IFA signs open letter to government over ‘damage’ from Covid restrictions

The Irish Farmers’ Association (IFA) is among a number of groups and companies that have signed an open letter to the government warning of the damage to the economy that would ensue from further Covid-19 restrictions.

The letter was signed by IFA president Tim Cullinan, as well as representatives from 13 trade associations and 436 individual businesses.

The letter states that the signatories are “increasingly concerned that the current Irish response is centred on restricting economic activity to a much greater extent than any other country in Europe”.

The letter is co-signed by 216 hotels; 115 pubs and bars; 54 companies in the events sector or that supply the drinks and hospitality sector; 20 alcoholic drinks suppliers; 31 food and non-drinks suppliers; and 13 trade associations on behalf of all their members.

Aside from Cullinan, the letter was also signed by Thomas McKeown, the IFA’s potato chairperson; Paul Brophy, the association’s horticulture chairperson; and Mark Brown; the grain chairperson.

The letter argues that “the consequences of overly restrictive measures will reach deep into the Irish economy”.

“The current Irish approach risks not just short term, but long-lasting and irreparable damage to the economy and Irish society. It impacts Irish farmers due to the knock-on impact of a fall in demand on the entire supply chain,” a joint statement from the signatories said.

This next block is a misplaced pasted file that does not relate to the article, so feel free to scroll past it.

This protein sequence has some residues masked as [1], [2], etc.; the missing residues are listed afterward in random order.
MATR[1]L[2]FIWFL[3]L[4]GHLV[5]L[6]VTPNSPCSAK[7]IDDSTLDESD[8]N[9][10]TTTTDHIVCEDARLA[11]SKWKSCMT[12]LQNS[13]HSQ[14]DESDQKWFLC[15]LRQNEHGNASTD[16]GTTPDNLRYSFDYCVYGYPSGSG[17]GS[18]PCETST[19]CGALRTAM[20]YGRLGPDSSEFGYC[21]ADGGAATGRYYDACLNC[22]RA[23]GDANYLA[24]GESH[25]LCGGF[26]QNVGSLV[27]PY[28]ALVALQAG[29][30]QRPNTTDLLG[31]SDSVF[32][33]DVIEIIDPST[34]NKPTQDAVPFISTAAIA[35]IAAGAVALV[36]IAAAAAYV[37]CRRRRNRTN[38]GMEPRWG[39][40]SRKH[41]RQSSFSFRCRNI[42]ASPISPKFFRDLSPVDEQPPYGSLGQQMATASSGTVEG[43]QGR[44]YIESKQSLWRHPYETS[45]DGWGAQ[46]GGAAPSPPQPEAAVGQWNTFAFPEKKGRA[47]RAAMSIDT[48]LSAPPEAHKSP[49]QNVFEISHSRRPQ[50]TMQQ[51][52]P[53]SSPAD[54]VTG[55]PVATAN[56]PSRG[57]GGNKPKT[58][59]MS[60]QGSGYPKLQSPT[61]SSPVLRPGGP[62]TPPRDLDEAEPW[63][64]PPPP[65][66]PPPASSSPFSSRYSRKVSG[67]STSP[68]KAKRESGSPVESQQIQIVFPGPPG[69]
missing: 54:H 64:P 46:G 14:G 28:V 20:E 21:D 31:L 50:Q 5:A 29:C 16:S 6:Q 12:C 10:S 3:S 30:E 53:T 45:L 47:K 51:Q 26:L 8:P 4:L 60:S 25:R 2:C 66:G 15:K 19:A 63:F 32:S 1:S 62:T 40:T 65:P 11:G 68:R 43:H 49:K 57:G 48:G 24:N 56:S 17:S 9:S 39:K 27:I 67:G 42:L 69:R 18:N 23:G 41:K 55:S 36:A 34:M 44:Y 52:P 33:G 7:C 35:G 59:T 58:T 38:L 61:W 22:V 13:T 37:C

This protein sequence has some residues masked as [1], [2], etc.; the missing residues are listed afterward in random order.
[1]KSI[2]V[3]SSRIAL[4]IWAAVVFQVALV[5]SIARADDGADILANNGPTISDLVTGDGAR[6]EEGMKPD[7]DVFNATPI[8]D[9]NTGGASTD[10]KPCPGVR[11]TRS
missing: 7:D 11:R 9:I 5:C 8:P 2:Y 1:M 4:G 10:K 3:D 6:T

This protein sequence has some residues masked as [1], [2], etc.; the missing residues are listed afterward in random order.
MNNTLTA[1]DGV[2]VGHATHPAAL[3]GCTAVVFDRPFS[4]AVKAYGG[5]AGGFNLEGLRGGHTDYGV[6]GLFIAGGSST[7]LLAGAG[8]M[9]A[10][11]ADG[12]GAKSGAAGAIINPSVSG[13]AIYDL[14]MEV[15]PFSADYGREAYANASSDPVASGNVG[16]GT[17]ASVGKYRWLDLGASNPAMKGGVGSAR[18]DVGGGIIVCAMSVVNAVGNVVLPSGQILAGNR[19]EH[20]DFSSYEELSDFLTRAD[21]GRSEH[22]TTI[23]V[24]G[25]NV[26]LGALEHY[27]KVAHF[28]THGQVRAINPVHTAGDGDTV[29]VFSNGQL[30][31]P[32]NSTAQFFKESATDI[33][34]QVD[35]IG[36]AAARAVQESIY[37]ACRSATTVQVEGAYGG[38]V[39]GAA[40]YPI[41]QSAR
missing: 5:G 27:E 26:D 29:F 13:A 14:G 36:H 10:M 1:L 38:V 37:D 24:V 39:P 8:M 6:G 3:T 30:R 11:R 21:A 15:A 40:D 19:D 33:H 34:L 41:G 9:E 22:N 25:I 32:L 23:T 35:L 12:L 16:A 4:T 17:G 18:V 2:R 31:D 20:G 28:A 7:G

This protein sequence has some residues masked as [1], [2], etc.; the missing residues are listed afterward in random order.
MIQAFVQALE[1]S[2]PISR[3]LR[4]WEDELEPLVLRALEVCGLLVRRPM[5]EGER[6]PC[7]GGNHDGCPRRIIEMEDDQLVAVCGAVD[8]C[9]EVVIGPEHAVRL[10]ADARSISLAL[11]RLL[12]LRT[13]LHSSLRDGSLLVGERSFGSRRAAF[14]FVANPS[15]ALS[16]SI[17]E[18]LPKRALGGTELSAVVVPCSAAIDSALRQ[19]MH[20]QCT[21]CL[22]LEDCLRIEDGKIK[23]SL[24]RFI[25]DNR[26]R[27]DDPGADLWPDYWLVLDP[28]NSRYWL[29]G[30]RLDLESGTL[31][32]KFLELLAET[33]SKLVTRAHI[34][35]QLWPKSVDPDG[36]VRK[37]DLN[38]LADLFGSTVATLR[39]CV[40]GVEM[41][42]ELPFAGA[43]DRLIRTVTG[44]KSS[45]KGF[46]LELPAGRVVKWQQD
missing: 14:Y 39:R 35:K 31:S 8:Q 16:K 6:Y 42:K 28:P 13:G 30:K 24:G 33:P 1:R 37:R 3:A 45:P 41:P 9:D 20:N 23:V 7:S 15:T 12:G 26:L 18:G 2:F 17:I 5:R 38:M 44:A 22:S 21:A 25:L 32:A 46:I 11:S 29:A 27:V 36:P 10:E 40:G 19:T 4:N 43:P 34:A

The letter urges the government to look to best practice internationally and to countries that have managed to keep their ‘experience economy’ sector open while at the same time taking clear and targeted approaches to controlling the spread of the disease in communities.

The letter instead argues for “a much more targeted set of measures and supports for the sectors most impacted by Covid and its restrictions”.

Commenting on the letter, Cullinan said: “The government’s current approach of targeting the tourism and hospitality industry with overly restrictive measures has had a major impact in Ireland’s farming industry. This illustrates the far-reaching consequences of these decisions, impacting not only the businesses that have to close, but also the wider supply chain.

“We are calling on the government to consider a more proportionate approach,” the IFA president added.